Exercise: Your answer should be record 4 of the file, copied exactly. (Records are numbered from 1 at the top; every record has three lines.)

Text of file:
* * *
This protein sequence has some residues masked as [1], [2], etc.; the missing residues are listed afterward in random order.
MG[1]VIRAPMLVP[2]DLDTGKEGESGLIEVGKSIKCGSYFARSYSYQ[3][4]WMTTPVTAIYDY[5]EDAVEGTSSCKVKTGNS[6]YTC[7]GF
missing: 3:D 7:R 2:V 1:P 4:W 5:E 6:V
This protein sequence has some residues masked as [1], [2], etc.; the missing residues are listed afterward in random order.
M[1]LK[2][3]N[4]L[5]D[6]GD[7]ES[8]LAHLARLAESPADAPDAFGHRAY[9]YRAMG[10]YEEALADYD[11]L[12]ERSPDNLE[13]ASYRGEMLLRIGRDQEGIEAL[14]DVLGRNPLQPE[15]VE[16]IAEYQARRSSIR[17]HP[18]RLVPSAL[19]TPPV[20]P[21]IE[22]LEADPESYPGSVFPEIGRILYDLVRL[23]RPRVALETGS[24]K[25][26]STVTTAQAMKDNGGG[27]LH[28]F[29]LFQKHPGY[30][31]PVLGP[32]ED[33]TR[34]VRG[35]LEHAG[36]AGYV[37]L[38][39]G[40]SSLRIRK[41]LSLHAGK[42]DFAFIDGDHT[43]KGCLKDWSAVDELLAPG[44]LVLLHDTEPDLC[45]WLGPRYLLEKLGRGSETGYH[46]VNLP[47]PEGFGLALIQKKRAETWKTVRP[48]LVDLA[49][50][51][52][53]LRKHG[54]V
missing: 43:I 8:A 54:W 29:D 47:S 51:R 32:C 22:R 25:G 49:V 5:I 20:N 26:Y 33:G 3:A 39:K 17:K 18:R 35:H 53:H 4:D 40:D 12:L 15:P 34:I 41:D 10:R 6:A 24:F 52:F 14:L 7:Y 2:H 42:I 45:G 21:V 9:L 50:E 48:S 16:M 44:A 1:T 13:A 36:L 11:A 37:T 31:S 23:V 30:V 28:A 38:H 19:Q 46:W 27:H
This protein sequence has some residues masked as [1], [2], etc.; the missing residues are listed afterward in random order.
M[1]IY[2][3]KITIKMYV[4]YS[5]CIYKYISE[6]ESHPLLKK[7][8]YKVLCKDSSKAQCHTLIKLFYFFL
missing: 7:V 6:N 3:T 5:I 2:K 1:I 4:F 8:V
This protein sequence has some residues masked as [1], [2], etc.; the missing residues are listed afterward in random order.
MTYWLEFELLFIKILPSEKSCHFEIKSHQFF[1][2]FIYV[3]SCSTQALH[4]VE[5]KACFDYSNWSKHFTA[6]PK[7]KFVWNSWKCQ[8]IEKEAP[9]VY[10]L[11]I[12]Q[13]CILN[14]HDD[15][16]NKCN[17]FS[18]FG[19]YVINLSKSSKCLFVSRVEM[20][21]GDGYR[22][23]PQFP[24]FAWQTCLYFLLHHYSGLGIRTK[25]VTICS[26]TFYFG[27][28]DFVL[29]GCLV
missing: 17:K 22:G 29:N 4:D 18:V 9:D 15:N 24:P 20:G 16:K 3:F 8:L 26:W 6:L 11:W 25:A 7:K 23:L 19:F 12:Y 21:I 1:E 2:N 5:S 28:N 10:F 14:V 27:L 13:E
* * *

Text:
This protein sequence has some residues masked as [1], [2], etc.; the missing residues are listed afterward in random order.
MTYWLEFELLFIKILPSEKSCHFEIKSHQFF[1][2]FIYV[3]SCSTQALH[4]VE[5]KACFDYSNWSKHFTA[6]PK[7]KFVWNSWKCQ[8]IEKEAP[9]VY[10]L[11]I[12]Q[13]CILN[14]HDD[15][16]NKCN[17]FS[18]FG[19]YVINLSKSSKCLFVSRVEM[20][21]GDGYR[22][23]PQFP[24]FAWQTCLYFLLHHYSGLGIRTK[25]VTICS[26]TFYFG[27][28]DFVL[29]GCLV
missing: 17:K 22:G 29:N 4:D 18:V 9:D 15:N 24:P 20:G 16:K 3:F 8:L 26:W 6:L 11:W 25:A 7:K 23:L 19:F 12:Y 21:I 1:E 2:N 5:S 28:N 10:F 14:V 27:L 13:E